Sat | Sep 26, 2020

World porridge day: creating memories

Published:Thursday | October 10, 2019 | 12:18 AMDanik Frazer/Gleaner Writer

Thanks to the initiative of one charity, Mary’s Meals in Scotland, the United Kingdom, children across the world today are fed with the aid of contributors like yourselves and the work of affiliate charities in the locales they aim to aid. This and every year since 2009, Mary’s Meals has impacted the lives of children and communities in a way we here in Jamaica can truly appreciate with their World Porridge Day initiative. Of course, there are outliers who abhor porridge, whether it be the texture or the trauma of having to eat it every single morning thanks to their mom or good ol’ granny.

There are those who love porridge like, well, cooked food, and nothing makes them happier or brings back good memories like waking up to a hot bowl of cornmeal porridge with a thick slice of ‘hardo bread’ or crunchy water crackers on the side waiting to soak up the sweetened goodness. For some, it’s the early-morning trips to ‘country’ where you stop to get a cup of hominy or peanut porridge to bouncily devour on your way.

No matter what you think about porridge, it’s a staple of our culture in more ways than one. Oftentimes, for many Jamaicans, it’s a quick and cheap way to feed their children something they know will be filling and satisfactory in preparation for a long day at school. Local brands like Foska and Grace Foods even recognised a market for those on the go who don’t have the time to “throw down” in the kitchen expanding into “instant porridge. We all have a porridge story, and for this upcoming World Porridge Day, Food asked moms what stories they’re helping their little ones create.

Shernett Reid (St Elizabeth):

I loved Porridge growing up, so when my son turned out loving porridge like me, I was happy. I give him porridge often, not every day, but when he wants it, I make him oats and hominy. Porridge is a great meal. It’s healthy, filling, and easy to make when you’re making it for someone you love.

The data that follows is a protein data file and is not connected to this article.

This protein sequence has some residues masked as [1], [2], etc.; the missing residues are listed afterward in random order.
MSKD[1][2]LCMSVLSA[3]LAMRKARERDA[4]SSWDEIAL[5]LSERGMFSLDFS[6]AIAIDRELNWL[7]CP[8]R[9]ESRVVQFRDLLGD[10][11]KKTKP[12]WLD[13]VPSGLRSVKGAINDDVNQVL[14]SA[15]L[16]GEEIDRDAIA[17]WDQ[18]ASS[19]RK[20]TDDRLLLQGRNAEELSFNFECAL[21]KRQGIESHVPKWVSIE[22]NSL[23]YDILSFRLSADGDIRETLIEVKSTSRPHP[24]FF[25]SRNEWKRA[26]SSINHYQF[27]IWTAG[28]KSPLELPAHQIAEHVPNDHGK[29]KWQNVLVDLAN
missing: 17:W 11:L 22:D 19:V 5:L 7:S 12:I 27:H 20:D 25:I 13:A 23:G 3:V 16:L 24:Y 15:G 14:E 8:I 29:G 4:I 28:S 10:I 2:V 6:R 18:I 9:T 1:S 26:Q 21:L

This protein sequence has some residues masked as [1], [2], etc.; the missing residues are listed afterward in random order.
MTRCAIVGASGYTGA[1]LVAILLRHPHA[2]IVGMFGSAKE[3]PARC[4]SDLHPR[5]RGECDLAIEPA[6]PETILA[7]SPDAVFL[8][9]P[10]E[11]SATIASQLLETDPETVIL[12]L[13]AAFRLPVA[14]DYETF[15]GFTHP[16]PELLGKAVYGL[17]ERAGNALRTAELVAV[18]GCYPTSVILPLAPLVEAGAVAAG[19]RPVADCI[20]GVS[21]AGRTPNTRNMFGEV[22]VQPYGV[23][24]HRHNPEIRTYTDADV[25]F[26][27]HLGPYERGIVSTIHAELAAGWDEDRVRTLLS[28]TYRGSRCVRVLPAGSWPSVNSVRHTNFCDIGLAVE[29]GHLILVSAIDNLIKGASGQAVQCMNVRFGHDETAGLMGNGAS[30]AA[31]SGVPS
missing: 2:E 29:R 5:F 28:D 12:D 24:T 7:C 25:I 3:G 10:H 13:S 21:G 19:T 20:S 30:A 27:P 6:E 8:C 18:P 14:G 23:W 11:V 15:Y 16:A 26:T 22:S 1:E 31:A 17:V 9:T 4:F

Claudette Daley (St James):

I make my grandchildren porridge every Sunday like a routine. I wake up early to make cornmeal, plantain or banana porridge, they don’t really like oats. I grate the plantain or banana and cook it for them then make them breakfast separate. Porridge is like my special thing for them.

Donna Moodie (Portland):

I make a mean oatmeal. My daughter always wants it whenever she’s sick. She’s big now, but I still make it for her. To spice it up, I put cinnamon leaves while I’m cooking it.

Marsha Leslie (Westmoreland):

My oldest son is pretty sickly with asthma, so I love to make him cornmeal porridge, that’s his favourite. This may be a little strange, but he only likes it on Friday nights, so I make it something between the two of us. Everyone else gets some, too, but I make it specifically for him. He’s in his twenties now, but I still want him to know I love him in a small way, and I know he loves Friday night porridge, too.

Judy-Ann Dixon Mullings (St Ann):

I made my son cornmeal porridge as a baby. He was fed on cornmeal, and that’s why he was so chunky! He doesn’t like cornmeal anymore, he prefers plantain now, but it has to be smooth. No lumps allowed. To get it right, I blend it smooth with coconut milk and add it to cold water and never stop stirring. If you stop stirring, it’ll turn out lumpy, and no one likes lumpy porridge. You’ll have to prepare your additional ingredients beforehand to add while you’re stirring. It’s really quite easy and tastes yummy!